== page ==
Conflict & Justice

This map shows the locations where bombs fell on London during World War II

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The Bomb Sight Project locates where German bombs fell on London during an eight-month period in World War II.

Credit:

Courtesy of The Bomb Sight Project

Thousands of Londoners live on the spots where bombs once exploded during the Blitz of World War II. Now, thanks to a group of researchers, anyone can figure out if they're among that group.

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This story is based on a radio interview. Listen to the full interview.

That's what Kate Jones wanted to know. "I lived in London in the south east. It was an area that was heavily bombed," she says. "As a geographer, I was walking around my local area and I started to question why there was certain types of architecture and what led to this pattern of architecture in my local environment. I wondered what impact the war had had. That’s where the idea for the project came from."

That project, called Bomb Sight, used wartime data to pinpoint locations where German bombs fell during the Nazi air campaign that lasted from September 7, 1940 through the spring of 1941. Then the researchers plotted the strikes onto interactive maps of today's London. The data had previously only been available to people who traveled to read the documents at the UK's National Archives.

The result is astonishing. Little red dots indicate where each bomb fell; zoomed out, London is just one huge blob of red.

Locations where German bombs fell during the Blitz.

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The Bomb Sight Project/screengrab

The Bomb Sight Project initially went viral in 2012. Since then, then people have sent in their stories and pictures about the war.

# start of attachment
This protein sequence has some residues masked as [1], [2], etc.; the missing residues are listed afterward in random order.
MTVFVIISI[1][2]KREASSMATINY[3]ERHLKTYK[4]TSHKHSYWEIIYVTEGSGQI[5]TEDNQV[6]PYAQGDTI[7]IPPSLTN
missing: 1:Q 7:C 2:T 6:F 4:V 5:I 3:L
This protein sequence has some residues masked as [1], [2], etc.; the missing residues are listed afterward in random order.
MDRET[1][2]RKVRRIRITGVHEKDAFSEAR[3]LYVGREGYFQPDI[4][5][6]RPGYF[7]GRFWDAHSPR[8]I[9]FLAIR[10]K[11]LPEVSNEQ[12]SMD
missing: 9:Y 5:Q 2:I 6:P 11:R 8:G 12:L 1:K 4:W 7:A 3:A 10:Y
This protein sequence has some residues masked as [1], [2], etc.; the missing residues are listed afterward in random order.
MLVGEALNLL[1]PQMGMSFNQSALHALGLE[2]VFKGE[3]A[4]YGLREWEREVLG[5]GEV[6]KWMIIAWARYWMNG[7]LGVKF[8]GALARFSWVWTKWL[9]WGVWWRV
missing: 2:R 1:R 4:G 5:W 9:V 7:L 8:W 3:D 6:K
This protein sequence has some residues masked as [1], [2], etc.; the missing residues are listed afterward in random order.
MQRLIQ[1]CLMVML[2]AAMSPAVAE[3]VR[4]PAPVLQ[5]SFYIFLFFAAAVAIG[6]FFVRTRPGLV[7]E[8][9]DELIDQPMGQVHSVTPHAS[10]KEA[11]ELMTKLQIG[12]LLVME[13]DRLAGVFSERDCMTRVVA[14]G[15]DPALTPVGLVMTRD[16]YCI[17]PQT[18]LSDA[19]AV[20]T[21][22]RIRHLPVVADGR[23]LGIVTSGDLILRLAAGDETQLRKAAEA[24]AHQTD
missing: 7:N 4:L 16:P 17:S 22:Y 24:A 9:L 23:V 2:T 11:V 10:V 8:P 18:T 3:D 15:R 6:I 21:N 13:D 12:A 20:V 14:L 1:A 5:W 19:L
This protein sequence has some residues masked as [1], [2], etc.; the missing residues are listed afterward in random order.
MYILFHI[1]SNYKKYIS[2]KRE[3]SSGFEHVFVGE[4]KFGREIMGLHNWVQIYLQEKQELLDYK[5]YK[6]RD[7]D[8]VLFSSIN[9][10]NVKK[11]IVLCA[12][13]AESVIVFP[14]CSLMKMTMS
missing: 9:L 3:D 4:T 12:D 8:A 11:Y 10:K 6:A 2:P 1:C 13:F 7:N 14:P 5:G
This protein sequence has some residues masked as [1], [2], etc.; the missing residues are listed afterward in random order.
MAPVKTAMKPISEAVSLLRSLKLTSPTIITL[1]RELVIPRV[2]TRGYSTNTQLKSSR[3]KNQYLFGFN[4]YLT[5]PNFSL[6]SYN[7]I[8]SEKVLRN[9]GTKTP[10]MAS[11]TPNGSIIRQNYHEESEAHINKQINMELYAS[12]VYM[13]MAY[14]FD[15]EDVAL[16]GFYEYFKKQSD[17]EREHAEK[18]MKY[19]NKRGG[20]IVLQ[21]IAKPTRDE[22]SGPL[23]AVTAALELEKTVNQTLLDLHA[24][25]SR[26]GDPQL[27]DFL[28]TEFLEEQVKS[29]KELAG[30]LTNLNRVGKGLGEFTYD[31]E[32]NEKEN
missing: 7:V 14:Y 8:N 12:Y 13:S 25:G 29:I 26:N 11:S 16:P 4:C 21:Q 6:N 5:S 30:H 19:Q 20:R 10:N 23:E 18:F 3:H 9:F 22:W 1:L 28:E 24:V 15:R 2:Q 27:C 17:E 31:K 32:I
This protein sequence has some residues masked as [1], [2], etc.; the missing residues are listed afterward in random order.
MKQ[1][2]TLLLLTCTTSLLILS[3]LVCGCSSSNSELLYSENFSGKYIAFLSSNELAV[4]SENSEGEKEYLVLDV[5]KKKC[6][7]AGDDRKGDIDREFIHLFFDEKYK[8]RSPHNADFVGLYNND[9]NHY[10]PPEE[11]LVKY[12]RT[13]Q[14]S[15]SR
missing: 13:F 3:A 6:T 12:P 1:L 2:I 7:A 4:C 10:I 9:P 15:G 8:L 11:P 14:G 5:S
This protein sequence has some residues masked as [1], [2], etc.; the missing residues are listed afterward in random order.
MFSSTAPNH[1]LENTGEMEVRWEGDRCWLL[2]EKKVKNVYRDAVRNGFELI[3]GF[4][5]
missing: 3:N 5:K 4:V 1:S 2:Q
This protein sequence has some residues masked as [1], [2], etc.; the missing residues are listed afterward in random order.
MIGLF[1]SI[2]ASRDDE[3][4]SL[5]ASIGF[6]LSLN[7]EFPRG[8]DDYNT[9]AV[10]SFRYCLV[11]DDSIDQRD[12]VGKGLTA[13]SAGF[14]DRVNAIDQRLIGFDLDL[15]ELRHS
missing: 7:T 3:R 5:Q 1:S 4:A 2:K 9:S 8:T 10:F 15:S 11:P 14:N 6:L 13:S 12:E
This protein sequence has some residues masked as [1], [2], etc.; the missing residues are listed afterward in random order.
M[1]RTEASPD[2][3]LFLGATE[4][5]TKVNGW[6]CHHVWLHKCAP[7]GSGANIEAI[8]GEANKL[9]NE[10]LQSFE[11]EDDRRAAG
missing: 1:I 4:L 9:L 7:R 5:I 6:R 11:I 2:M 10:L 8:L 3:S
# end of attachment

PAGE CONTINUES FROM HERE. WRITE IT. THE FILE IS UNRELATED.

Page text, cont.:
"There was one story that I was reading about a 15-year-old girl," Jones says. "She lived in southeast London. She talked about the impact of war being declared and how it really effected her mother. She goes on to say that when the bombing started, she [writes that] could feel her knees knocking and shaking. It just help paint a vivid picture of London at this time, and I think it really personalizes the experience of how horrifying it must have been."

I looked over the map and checked out a few buildings that I know from London like the BBC’s former headquarters, Bush House. That building somehow managed to avoid major damage even though it was a key facility. Bombs were dropped to the left and right of it, but not on it.

The BBC's former headquarters, Bush House.
 

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Google Maps

Locations where German bombs fell during the Blitz near Bush House.

Credit:

The Bomb Sight Project/screengrab

What The Bomb Sight Project really offers is a chance to see history in context.

"What it can do is give you context going around your local neighborhood," Jones says. "Ideally it can help you to question the history of the place in which you work or where you live and to start bringing the history to life."

And if you've been to London, you can take a look at this map and see for yourself.